Our hosts in Moshi were lovely. Dr. Peter is a retired translator. He's a Phd in Psychology and a Phd in Theology. His wife is Mama Lucy. Together they run the Honey Badger Lodge and Campground. Now, the really great part is that they use the profits from Honey Badger to run their own school called the Second Chance Academy. It's a school that gives children who've failed their Standard 7 exams another chance to move on. In Tanzania if you fail your standard 7's, the government is officially done with you. Imagine having your education cut out from under you at 12 years old!. Anyways, they treated us like royalty, insisted we eat in their home and toured us through the school. I gave Mama 200 pencils for the kids, for which I was blessed, hugged, kissed on the both cheeks by all 300lbs of her.
The afternoon we did get to spend out was up at the trailhead of the Marangu route for Kilimanjar. This was kinda bittersweet for me. I loved being on the base of the mountain but really really wanted to be amongst the people heading up. Something to plan for in the future. We did walk down to the Marangu waterfall which was very cool. Of course, if there's a fast flowing river with the potential for a semi-dry crossing I'm going to take that chance. So, I deftly hopped across the first 2/3 of the stones, doing quite well, when of course I missed one and ended up somewhere between my ankles and knees in the Marangu river. That combined with the wind and spray coming off the falls meant that my ride back to Moshi was wet and cold. Great photos though!
Good bye Moshi. Good bye un-named jackass. Hello Tanga. Acutally, hello over-crowded, hot, smelly 4 hour bus ride to Segera. In Segera I was the first of the five of us off the bus, jumped down into a screaming crowd of people all of whom either wanted to sell me a bag of oranges or steal my backpack. Let me tell ya, when you're in that situation and a perfect stranger calls your full name, you follow them! The name shouter was the President of the Tanga Rotary Club who had done his homework and memorized our names and faces. Getting the bags from the bus to their trucks was an exercise is hand to hand combat. In the space of 8 feet we had to push, shove & shoulder block just to hang on to our bags. And that was with the Rotarians helping.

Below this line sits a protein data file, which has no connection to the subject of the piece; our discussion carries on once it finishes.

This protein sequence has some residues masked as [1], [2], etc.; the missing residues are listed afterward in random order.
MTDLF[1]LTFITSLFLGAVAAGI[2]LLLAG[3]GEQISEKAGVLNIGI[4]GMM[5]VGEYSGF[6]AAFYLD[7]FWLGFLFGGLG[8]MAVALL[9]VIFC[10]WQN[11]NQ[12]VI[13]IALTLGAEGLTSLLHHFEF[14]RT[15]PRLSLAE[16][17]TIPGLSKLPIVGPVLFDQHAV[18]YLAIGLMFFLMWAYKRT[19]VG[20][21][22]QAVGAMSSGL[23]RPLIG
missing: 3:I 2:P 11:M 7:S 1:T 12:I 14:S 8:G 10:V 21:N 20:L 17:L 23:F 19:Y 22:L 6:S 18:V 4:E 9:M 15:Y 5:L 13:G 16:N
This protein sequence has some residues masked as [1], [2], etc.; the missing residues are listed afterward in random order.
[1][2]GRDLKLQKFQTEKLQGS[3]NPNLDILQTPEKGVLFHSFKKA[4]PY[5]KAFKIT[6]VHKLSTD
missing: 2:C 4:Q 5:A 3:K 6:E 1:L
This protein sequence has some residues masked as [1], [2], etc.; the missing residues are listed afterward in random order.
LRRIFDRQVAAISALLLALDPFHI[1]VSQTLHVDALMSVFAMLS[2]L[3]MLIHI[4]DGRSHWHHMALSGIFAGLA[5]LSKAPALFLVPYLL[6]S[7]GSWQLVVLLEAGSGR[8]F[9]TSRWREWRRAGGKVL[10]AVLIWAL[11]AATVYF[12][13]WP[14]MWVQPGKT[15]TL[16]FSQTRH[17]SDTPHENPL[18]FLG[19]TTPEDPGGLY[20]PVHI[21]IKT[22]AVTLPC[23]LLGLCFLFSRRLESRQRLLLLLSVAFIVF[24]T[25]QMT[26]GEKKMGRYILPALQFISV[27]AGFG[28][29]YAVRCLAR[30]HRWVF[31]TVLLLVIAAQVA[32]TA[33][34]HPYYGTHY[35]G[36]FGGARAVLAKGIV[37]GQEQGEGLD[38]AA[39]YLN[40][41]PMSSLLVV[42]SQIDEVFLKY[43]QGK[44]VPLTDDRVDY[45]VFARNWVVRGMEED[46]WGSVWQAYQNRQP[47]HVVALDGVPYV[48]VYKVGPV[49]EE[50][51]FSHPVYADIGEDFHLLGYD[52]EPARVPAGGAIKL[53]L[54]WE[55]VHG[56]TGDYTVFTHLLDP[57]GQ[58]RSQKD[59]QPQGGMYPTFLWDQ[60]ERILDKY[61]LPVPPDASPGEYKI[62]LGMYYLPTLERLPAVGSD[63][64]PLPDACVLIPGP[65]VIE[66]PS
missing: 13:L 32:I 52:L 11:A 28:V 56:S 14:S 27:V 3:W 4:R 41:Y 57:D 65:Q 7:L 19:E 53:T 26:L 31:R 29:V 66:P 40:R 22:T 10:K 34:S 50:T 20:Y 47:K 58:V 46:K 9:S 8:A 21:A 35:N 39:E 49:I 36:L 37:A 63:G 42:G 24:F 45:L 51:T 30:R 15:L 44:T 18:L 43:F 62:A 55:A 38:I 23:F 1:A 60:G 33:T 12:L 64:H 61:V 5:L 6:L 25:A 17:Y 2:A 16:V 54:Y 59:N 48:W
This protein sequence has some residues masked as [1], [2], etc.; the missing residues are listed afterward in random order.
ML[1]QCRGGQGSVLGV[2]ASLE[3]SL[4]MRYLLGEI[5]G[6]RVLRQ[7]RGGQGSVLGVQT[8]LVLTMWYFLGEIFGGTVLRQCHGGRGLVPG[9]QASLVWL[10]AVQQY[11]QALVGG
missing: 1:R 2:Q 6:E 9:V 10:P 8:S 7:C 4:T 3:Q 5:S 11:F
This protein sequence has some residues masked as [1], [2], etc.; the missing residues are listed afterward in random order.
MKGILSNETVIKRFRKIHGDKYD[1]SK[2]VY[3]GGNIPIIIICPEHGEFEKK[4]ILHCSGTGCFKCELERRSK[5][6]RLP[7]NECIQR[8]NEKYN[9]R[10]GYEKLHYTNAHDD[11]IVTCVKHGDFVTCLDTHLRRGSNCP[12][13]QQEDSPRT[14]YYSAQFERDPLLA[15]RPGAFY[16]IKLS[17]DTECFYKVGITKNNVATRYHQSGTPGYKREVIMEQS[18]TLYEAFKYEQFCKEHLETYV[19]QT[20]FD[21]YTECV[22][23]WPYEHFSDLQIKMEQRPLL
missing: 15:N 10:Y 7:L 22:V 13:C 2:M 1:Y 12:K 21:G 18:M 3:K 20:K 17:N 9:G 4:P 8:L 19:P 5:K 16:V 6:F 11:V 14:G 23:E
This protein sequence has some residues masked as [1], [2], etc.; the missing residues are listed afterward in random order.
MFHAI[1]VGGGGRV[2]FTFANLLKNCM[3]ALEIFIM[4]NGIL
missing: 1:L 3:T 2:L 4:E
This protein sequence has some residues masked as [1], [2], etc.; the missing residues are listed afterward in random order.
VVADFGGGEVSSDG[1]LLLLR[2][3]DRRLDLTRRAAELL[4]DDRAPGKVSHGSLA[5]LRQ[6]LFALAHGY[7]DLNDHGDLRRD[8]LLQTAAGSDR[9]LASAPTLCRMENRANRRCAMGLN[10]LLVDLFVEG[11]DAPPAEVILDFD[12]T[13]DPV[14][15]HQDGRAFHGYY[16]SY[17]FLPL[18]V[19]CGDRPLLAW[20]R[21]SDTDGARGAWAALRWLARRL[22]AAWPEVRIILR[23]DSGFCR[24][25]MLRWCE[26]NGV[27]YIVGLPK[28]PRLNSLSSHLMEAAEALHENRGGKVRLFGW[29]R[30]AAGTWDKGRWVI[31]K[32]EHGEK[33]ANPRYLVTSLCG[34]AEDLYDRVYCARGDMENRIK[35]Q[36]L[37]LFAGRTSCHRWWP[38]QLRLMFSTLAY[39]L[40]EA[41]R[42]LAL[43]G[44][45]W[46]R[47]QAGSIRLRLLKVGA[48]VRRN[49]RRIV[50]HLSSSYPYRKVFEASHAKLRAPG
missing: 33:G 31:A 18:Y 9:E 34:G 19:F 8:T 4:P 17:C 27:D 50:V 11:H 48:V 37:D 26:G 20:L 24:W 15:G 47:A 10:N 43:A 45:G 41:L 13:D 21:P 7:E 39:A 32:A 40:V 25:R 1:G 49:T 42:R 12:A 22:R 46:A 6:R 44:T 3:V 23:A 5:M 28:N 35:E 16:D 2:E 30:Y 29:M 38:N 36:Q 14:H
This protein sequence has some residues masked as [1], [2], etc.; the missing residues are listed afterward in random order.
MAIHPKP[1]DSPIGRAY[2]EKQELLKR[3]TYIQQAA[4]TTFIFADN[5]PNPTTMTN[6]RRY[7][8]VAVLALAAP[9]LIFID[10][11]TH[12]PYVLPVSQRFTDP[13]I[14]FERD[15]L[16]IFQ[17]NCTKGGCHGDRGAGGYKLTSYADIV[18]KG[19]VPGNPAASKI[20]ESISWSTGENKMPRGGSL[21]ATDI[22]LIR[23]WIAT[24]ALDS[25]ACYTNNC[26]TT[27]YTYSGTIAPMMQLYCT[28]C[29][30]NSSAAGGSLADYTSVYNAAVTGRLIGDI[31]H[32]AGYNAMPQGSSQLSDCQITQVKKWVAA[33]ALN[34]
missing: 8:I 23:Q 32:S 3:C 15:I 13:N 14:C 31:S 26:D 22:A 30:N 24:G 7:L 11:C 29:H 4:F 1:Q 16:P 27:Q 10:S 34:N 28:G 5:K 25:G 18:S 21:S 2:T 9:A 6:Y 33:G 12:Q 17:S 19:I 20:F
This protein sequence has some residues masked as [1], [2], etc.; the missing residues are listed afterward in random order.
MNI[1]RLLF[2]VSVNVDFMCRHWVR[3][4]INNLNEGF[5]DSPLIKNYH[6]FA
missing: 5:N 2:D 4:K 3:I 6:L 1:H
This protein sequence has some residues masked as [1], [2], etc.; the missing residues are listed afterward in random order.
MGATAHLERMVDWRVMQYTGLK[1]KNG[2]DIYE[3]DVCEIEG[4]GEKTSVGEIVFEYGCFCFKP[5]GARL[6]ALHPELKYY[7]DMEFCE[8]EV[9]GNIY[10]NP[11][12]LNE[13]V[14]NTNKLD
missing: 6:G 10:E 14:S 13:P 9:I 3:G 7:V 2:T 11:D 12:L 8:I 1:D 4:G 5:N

Tanga was very cool! Our hosts had actually read our profiles and so split us up for vocational visits. We got to spend time with people we were interested in and had things in common with. For me that meant about three hours with at group called SEMMA (Sustainable Environmental Management through Mariculture Activities). They word with women and men to set them up in business that are environmentally sound, profitable and easily managed. Their two big projects are kelp cultivation for the pharmaceutical industry and Mud Crab fattening. Very impressed with them.
The rest of our stay in Tanga was spent touring old German ruins and buildings. They have an active historical preservation society called Urithi that is attempting to stave off building demolition and redevelopment in favour of reclaiming old buildings and making them suitable for modern use.
Kaden and Ainsley also got pen pals out of Tanga. My hosts have three little girls that were thrilled with the idea of trading letters with a couple of Canadian kids.
And finally, today we flew to Zanzibar. Also known as the best place in the world. I may just tell Shan to sell the house, cars, furniture etc... bring the kids and move here. Flying into Zanzibar from Tanga was um interesting. We flew a 12 seat, single propeller, Cesna 280 which seemed to jump around with every tiny breath of a crosswind. Dana called her pre-departure photos her "Tell my mom I love her" shots.
But here we are. The girls are staying in the burbs of Stone Town while Bill and I are right in the heart of Stone Town. We're in a two-floor, three story walkup that's been around since the early 1800's. My "room" is actually the covered, open terrace above the courtyard. Stone Town is so immensley tight that you can barely get one car down the inside streets. We walked around the old town tonight, had a drink on the beach at the edge of the Indian ocean and then back up through the winding alleys and coral sand walls.
Th th that's all folks. At least for now. We're in Stone Town for two nights and then across Zanzibar to Jambiani for four days of sun and ver few official responsibilities. Can't imagine what we might get up to.